Author Topic: vanguard and fidelity  (Read 1120 times)

billy b

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vanguard and fidelity
« on: October 10, 2018, 10:18:19 AM »
I'm looking to open a roth ira and taxable with either Vanguard with VTSAX or Fidelity with FZROX, I have used both brokers in the past.  Fidelity no ER fee seems great, but it seems Vanguard will yield a better return overall/after tax for both roth ira and taxable accounts, when comparing FSTVX as a guesstimation on what FZROX will perform, what do you think?

I do remember when I had a Vanguard account in the beginning of this year it was a little confusing to do buy/sell orders and I thought it was very odd they when looking at performance they don't show returns as a % (I only saw a $ amount market gain) but I heard they updated their website?

appleshampooid

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Re: vanguard and fidelity
« Reply #1 on: October 10, 2018, 10:47:22 AM »
If I were starting from scratch right now, I would go with Fidelity given the 0 fee funds. Currently I have enough crap with Vanguard that the zero fee funds aren't enticing enough for me to move anything over.

The 0 fee funds are new enough that some folks are preaching caution, in that you don't know what the performance will be. Technically that is true, as they are tracking a new index and don't have any performance history. But past history isn't an indication of future performance anyway, so IMO the point is moot. Unless you think Fidelity is going to fuck it up somehow, their 0 fee funds will probably perform very similarly to VTSAX/VTIAX, and probably a tiny bit better due to the lack of fees. Just my opinion.

Especially if you have less that $10k lump sum to invest right now, I would tend toward Fidelity even more strongly. Under 10k and you will be paying investor share class fees at Vanguard. And under $3k and you can't get in to anything but target date funds. And under $1k, not even that. This is all for the index mutual funds. You could also go the ETF route at Vanguard, and invest starting at the cost of 1 share. So there's that. Again this comes down a little bit to preference. I like the simplicity of the mutual funds (e.g. no cash drag). YMMV.

Past the fee issue, it is a lot of personal preference. Some find the Fidelity website to be better than the Vanguard website. Personally I hate them both in different ways. Fidelity does have better support hours if you need to call them. This comes up rarely enough for me that I don't care.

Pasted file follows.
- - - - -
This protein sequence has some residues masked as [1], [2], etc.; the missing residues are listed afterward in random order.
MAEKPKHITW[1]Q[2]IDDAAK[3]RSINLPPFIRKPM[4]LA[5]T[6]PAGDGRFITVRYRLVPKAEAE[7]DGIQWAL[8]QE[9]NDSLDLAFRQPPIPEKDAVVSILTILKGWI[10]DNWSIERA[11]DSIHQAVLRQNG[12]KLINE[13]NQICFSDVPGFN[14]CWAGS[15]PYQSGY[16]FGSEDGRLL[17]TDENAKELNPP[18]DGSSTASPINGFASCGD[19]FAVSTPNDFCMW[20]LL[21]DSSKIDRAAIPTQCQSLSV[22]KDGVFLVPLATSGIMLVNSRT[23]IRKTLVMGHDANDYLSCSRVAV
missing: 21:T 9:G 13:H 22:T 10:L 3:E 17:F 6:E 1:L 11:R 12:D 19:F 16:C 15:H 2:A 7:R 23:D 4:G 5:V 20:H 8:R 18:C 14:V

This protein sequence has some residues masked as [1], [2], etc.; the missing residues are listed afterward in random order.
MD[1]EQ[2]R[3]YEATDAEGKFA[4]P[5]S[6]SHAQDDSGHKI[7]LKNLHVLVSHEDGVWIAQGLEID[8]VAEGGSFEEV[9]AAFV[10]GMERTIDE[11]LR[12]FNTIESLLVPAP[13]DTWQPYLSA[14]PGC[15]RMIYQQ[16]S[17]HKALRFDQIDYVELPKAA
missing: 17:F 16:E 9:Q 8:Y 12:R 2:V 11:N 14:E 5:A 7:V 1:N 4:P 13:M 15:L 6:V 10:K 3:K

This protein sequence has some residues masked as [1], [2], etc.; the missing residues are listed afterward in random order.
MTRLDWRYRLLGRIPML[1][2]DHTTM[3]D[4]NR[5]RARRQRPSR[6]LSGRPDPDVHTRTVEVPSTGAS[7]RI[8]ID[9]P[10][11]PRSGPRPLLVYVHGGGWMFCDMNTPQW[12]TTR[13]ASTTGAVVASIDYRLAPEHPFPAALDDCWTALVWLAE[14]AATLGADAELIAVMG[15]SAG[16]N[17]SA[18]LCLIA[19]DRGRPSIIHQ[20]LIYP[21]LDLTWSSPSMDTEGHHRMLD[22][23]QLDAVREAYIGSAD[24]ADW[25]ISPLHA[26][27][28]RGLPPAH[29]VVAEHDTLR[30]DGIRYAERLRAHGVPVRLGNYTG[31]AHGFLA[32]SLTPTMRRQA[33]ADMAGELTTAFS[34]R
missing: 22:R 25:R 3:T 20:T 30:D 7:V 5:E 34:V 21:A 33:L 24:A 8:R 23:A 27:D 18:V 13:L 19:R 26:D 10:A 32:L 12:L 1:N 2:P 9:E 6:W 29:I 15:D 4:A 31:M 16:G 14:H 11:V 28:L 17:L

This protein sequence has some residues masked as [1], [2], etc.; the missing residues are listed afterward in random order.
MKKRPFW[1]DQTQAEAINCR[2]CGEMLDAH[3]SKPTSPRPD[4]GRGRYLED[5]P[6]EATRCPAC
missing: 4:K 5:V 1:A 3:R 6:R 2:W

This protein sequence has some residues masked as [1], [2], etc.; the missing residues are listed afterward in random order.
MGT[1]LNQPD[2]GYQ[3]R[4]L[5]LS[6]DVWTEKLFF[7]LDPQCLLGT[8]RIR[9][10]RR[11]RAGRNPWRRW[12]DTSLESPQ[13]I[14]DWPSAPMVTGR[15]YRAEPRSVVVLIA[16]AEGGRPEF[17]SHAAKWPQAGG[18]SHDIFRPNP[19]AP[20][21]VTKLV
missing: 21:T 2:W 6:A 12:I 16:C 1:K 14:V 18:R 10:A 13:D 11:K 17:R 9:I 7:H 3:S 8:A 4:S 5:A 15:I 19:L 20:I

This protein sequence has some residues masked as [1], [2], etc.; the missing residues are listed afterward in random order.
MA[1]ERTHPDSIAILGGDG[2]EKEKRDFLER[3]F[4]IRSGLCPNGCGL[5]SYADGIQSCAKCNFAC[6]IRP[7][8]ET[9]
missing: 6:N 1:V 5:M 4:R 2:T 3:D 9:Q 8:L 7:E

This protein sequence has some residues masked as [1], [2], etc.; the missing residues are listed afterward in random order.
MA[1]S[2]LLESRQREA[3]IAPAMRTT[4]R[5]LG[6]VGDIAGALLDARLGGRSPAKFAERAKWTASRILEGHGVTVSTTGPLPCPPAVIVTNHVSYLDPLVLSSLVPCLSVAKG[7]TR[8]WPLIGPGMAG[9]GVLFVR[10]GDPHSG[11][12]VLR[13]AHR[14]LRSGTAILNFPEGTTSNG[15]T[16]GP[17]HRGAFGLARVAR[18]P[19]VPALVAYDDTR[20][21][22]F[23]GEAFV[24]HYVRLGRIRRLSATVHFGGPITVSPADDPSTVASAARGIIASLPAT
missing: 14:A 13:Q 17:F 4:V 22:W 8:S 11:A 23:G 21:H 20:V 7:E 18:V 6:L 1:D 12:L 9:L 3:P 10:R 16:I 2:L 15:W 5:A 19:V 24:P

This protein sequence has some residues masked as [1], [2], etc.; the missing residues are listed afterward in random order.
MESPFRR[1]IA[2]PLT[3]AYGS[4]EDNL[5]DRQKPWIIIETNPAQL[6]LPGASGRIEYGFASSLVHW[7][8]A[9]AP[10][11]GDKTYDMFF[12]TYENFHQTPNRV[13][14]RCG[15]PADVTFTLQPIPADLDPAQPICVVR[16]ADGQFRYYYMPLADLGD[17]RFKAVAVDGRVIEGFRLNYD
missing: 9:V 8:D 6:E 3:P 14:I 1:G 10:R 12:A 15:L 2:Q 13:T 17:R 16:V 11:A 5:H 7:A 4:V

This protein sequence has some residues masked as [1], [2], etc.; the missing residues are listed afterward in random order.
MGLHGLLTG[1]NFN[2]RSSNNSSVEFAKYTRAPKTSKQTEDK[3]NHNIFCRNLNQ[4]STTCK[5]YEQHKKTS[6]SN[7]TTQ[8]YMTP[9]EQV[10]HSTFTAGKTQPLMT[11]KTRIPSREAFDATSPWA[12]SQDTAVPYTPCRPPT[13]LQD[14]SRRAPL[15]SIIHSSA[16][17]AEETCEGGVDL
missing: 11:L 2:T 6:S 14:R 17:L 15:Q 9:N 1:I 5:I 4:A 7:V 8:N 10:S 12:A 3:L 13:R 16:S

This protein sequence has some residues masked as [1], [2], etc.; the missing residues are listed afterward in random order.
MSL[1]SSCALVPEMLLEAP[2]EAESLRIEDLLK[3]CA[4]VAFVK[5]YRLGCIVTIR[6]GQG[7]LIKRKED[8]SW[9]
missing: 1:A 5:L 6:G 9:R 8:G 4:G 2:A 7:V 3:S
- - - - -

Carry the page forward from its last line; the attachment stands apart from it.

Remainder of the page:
terran

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Re: vanguard and fidelity
« Reply #2 on: October 10, 2018, 10:58:33 AM »
Vanguard has a patent that lets their mutual funds act more like ETFs. All other mutual funds tend to be a little less tax efficient has they sometimes have to make capital gains distributions. I would (and do) use ITOT and IXUS ETFs in my Fidelity taxable account because they trade commission free and are more tax efficient.

I would make the vanguard/fidelity decision not based on differences in investment options (both have many excellent options) but rather on where you have other accounts. My wife's employer plans and my Solo 401(k) are at fidelity, so that's where where have everything else.

billy b

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Re: vanguard and fidelity
« Reply #3 on: October 10, 2018, 11:00:05 AM »
Yeah I realize now I prefer Mutual index funds and just pay the nav, by and hold long-term that's why I want to stop investing in M1 Finance and just open up Vanguard or Fidelity.

I was reading Vanguard is more tax-efficient overall and it appears to me it would outperform the Fidelity zero but that's me also making a lot of assumptions since there's no historical data like you said.


MDM

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Re: vanguard and fidelity
« Reply #4 on: October 10, 2018, 11:09:00 AM »
The specific day on which you decide to withdraw and spend the investment gains (i.e., day-to-day market volatility even 30 years from now) will likely matter more than the choice of a fund with a 0 ER vs. one with, say, a 0.04% ER.

billy b

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Re: vanguard and fidelity
« Reply #5 on: October 10, 2018, 11:09:13 AM »